Now, whatever your opinion of Gary Glitter, I have a problem with him being unpersoned in this way. Whatever he did, he was number 1 in this particular week, and without the number 1, Top of the Pops is, literally, not top of the pops. You don't want to give residuals to a convicted sex offender? Fine, pick another edition off the shelf. It's unclear as to whether the cut was made by the BBC, the German TV people or whether Glitter himself refused to allow clearance. The fact that Jonathan King was left in the repeat of the 29 January 1970 edition makes things even less clear.

If the motivation came from either the BBC or EinsFestival, double standards are at work. However abhorrent his crime, Glitter's served his sentence. Leslie Grantham murdered a taxi driver, but the BBC has never had any problems with employing him. Meanwhile, EinsFestival preceded one of the recent Top of the Pops repeats with a half-hour long profile of...wait for it...Bill Wyman.

Sunday, May 24, 2009

There's not an awful lot I miss about being a full-time wage slave, but I do have occasional yearnings for the banter and in-jokes that occur between colleagues on the same wavelength. When I worked on the now defunct trade paper Publishing News a decade or so ago, sharing space and humour with people like Rodney Burbeck, Roger Tagholm and Ralph Baxter (not to mention ad boss Matt Levy, who started the Crisp Olympics via internal email to decide on which variety of fried potato snackwas best, and designer Jon Bidston, who put subliminal items into the backgrounds of photos and created a treasured spoof place setting for the office Christmas lunch that still lives on my mantelpiece) made some of the other aspects of the job far more bearable.

Tagholm, in his dry Croydonian way, is one of the funniest people I've ever encountered. He's also an unbearable human being*, but you can't have everything. He once rendered me and Ralph (with whom I already had several years' worth of in-jokes stored up, the pair of us having been friends at university) speechless with admiration using nothing more than a slightly adapted section of Wichita Lineman. The paper was owned and run by a terrible old misanthrope called Fred Newman, whom I think I've mentioned before. He was known to the irreverent in the PN office as Kunta Kinte, just because it sounded a bit like what we thought he was. I think Tagholm might have been behind the rechristening. When we moved from Museum Street to Store Street, Rog found that his desk was directly under a skylight, and that, when the sun came out to play, his monitor was afflicted with terrible glare. Grudgingly, Fred arranged for a blind to be installed. One day, pulling the blind across with the stick he kept by his desk for the purpose, Rog sang to himself, quietly, "I am a blindsman for the Kinte". On hearing this, I think Ralph and I just stood up, clapped and nodded approvingly. What we really needed were those score cards that you used to see on the TV coverage of ice-skating. This would have been worth a clean sweep of 6.0s.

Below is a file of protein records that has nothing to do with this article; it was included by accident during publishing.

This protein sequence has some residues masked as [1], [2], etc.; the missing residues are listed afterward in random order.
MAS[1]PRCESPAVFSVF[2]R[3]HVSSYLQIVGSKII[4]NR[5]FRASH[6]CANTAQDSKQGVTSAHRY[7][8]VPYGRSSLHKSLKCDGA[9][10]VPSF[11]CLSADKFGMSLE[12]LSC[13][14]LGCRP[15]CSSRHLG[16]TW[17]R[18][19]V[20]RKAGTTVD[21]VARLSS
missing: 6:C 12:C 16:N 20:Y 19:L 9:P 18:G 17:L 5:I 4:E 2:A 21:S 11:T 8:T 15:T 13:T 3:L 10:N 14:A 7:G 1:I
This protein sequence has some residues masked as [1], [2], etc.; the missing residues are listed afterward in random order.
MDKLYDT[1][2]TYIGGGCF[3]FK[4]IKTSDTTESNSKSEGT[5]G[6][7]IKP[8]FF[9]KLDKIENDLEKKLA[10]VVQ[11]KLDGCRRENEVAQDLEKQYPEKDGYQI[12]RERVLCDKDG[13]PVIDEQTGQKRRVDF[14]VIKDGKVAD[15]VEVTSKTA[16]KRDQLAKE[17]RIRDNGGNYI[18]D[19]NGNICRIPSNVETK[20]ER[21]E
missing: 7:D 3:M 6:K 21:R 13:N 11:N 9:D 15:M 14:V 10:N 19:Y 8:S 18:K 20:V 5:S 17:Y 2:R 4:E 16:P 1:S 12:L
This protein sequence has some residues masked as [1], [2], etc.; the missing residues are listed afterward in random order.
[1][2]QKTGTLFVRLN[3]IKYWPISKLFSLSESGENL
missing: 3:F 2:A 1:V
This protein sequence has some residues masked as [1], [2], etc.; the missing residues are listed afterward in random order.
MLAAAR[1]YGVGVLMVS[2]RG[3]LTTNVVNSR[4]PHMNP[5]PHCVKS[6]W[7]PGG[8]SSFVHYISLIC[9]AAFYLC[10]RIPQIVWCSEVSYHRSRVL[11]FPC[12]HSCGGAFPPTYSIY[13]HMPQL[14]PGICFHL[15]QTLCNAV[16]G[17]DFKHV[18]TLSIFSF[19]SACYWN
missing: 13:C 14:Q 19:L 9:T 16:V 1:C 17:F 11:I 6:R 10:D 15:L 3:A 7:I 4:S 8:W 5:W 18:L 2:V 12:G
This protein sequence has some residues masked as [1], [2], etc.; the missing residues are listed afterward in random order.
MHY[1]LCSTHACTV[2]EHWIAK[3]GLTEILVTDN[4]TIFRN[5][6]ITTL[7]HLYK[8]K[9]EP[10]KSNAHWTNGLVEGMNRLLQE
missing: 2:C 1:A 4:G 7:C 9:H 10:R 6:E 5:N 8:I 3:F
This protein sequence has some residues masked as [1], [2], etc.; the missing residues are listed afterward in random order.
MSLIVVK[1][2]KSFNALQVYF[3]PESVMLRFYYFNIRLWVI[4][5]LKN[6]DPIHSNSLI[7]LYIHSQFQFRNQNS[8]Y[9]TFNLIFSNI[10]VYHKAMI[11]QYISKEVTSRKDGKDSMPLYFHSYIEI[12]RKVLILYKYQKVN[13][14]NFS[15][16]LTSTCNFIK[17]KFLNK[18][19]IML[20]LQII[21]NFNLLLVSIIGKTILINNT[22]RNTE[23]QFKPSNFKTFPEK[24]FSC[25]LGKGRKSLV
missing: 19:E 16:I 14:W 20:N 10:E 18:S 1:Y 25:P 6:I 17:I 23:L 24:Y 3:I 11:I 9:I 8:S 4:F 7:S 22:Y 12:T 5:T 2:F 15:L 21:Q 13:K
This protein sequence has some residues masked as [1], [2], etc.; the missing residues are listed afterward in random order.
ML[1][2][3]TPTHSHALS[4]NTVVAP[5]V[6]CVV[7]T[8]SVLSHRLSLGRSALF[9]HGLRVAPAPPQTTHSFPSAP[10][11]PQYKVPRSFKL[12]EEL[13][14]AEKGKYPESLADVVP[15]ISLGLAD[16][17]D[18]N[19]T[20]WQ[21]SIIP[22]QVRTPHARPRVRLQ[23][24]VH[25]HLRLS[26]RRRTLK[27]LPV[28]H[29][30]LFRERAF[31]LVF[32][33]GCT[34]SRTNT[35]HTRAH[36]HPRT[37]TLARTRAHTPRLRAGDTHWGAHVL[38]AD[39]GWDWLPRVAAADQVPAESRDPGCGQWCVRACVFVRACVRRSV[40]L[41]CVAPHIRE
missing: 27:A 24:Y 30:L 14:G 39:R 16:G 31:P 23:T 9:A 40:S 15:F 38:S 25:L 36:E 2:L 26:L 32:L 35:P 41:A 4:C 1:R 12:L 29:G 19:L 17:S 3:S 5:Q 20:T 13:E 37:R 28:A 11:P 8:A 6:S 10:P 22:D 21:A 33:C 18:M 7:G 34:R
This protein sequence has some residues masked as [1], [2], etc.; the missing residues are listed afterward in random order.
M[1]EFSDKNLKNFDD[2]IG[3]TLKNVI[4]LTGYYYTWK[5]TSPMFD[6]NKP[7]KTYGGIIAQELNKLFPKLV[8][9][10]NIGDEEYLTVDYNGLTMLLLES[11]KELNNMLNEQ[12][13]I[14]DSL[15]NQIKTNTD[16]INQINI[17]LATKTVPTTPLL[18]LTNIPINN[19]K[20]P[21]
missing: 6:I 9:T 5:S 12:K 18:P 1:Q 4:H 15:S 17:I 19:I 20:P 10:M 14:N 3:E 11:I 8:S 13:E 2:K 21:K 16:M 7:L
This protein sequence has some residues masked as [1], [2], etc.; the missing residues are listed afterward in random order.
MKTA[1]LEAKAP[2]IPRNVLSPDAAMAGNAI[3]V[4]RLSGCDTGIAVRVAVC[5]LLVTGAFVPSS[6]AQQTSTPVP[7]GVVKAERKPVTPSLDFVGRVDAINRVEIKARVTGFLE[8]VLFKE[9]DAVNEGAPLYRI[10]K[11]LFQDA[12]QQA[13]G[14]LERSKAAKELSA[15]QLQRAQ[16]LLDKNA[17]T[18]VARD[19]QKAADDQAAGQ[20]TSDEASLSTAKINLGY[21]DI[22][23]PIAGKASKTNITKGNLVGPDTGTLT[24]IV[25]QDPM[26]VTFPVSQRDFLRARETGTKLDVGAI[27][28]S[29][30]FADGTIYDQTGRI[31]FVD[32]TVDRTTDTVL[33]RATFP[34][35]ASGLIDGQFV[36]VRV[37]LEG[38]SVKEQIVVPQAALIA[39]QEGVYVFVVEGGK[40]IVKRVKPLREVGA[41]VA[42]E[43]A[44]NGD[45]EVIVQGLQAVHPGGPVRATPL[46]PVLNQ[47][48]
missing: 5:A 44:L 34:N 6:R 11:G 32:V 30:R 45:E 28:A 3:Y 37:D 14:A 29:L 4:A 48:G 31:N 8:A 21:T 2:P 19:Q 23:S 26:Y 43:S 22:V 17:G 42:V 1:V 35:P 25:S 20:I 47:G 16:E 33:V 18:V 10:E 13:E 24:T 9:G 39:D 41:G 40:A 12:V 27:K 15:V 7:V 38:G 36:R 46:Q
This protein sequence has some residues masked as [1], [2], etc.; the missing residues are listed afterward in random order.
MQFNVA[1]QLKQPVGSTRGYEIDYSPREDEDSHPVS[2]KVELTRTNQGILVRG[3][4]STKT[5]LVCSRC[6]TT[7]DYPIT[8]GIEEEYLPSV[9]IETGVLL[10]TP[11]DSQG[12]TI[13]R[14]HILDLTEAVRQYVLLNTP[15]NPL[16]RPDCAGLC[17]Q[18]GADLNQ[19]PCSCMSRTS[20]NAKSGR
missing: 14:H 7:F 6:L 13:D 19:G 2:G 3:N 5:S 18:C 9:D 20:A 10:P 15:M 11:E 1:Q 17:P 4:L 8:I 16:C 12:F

At PN, as at many workplaces, the office noticeboard was a strange mixture of serious information about the work on one hand, and surrealism and quiet subversion on the other. We had 'Up the Arse Corner' before Viz ever latched onto the idea. Also pinned there was a yellowing letter sent some years before in response to an article by columnist Ian Norrie, which we all suspected to be the single greatest item of reader correspondence ever sent to a periodical. When I handed in my notice to become an airy-fairy author ponce in 2002, I took a photocopy, which turned up the other day during a bit of light re-shelving, and I reproduce it for you here. I have reason to believe that its author is the same Simon Strong who wrote the cult novel A259 Multiplex Bomb Outrage. If it's half as good as this, I must find a copy.

*Actually, I love him, but I didn't want to look too crawly.